Jonathan H said...

Why are these critical systems still connected to anything external?!?
They should be on a dedicated isolated network!

I'm not worried about water - I have a well. What I am working on is making sure I have power to run the pump when I need it.

Anonymous said...

Under normal conditions, the average household uses 30-40 gallons per person per day.

A batch of laundry uses 30-50 gallons, depending on washer size and efficiency.

My home is off-grid and I harvest rainwater. At the end of the rainy season I have approx 5000 gallons stored, and it just barely gets me through the dry season (I live alone).

Anonymous said...

I agree, one gallon is not really enough. we have stored water in gallon jugs, for use during outages. One gallon is enough for one meal, prep, clean up, and a couple drinking cups. Over a day, for 2 people, I use more than 2 gallons. That does not include washing underwear or bodies, toilet flushing, and I must be stingy with how much I’m using. In hot weather, we’d be drinking more water and would need much more than 2 gallons each.
We do have barrels of rainwater, which can be used for flushing, or filtered for washing up.
Southern NH

boron said...

I guess I'm off my meds as well:
Why are we focusing on water, reservoirs, water distribution systems?
If we weren't living under American Socialism (moving further and further left every day), I don't believe we'd be having these problems.
Electric/water/food production and distribution ... all controlled one way or another by our government (for our own safety - heh!) - all open to the rule-making vagaries of some government weenie off his/her meds; all open to any computer hacker; all open to any psycho/sociopath wanting to disrupt the system - or throw paint at a classical painting just to prove they can.
Go ahead: convince me I'm wrong!

HMS Defiant said...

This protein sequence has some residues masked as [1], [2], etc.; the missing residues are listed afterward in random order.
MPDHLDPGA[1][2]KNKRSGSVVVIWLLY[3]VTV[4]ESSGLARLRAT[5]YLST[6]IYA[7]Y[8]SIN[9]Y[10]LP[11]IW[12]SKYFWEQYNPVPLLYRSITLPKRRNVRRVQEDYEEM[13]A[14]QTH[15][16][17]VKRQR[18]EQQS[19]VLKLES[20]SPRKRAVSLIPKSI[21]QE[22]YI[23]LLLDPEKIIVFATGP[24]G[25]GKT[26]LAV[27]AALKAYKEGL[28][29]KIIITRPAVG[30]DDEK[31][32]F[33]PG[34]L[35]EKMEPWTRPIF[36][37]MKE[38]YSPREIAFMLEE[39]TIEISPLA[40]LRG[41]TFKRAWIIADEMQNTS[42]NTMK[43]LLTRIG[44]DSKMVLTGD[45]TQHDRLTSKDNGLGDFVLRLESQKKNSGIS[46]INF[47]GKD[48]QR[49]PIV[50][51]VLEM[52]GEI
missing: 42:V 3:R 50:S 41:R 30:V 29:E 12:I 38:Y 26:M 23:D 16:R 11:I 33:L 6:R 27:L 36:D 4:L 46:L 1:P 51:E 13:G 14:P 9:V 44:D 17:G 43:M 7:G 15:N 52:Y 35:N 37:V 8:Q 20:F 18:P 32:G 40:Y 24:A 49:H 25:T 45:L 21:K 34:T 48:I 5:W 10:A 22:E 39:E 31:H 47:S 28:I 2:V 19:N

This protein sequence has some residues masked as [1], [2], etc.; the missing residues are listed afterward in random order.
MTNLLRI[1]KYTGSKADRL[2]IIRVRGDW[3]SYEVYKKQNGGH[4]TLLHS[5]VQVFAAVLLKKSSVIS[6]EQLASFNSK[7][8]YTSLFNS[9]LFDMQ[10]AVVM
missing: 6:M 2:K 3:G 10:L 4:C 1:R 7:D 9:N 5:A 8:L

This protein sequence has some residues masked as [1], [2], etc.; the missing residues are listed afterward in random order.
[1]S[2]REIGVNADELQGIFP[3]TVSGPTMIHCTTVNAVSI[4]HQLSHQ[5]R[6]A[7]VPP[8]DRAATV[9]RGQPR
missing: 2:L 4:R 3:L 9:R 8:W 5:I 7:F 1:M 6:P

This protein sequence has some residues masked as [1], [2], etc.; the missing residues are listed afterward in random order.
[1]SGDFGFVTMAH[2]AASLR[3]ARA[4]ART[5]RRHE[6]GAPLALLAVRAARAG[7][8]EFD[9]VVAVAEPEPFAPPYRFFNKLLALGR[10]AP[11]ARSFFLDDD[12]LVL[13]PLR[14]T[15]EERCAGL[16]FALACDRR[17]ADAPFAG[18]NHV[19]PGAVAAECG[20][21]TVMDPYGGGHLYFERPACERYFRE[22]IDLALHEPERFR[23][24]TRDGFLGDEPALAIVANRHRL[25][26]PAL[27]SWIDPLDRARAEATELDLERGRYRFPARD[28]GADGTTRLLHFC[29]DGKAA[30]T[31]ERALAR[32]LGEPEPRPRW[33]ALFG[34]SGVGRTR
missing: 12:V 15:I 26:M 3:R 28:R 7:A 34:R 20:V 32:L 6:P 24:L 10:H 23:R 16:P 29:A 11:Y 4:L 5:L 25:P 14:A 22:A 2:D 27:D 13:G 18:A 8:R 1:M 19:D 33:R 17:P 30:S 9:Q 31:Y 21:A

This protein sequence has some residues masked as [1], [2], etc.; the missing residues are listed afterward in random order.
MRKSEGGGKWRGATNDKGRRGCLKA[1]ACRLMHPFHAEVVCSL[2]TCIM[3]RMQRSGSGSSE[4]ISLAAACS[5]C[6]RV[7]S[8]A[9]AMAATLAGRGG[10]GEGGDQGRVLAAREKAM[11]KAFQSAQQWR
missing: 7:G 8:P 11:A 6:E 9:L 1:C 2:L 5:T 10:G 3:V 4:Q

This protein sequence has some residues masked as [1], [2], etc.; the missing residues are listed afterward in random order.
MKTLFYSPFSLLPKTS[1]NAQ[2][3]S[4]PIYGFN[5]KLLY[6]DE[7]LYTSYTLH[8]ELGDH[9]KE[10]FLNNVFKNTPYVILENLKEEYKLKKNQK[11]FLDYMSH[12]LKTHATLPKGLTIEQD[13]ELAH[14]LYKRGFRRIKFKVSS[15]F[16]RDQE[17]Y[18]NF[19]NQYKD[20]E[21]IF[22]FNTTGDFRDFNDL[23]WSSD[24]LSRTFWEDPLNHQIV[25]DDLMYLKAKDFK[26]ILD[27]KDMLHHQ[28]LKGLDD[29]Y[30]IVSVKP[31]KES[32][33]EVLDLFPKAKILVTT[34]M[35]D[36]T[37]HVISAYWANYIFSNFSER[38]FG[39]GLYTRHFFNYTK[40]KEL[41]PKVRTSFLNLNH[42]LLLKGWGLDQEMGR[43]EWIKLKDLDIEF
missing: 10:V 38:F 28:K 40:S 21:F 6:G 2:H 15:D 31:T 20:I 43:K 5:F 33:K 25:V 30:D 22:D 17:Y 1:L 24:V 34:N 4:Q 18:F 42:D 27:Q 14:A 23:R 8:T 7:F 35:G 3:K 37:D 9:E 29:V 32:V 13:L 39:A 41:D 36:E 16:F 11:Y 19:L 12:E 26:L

Far and away the most dangerous and lethal aspect to exploiting vulnerabilities that destabilize America and kills Americans are the operatives of the Democratic Party, antifa, earthfirst, eco action and the rest of the morons. Iran is way way down on the list. Just look at who is flooding the country with enemy aliens every single day.

Mind your own business said...

If the hackers would only screw around with all the traffic signals in DC, I might support them.

Seriously though, we've been ignoring the warnings about this kind of stuff for decades. Whatever happens, we deserve it.

(Which is easier for someone like me who is on a well and septic system to say. My kids, however, are not.)

Sherm said...

Ain't cheap but it puts 320 gallons in a fairly small footprint.
These have doubled in price since I last paid attention and are probably cheaper elsewhere. (must be that controlled inflation I've been hearing about)

Anonymous said...

Doesn't have to be hackers. The Texas brushfires came very close to damaging the water supply system for eight cities and towns. The ash would probably compromise water quality of the reservoir were not so big, and the worst of the fires downstream. You don't have to hack the systems to ruin a lot of people's days.


michigan doug said...

HD is out of those buckets but they have plenty of lids. LOL

Anonymous said...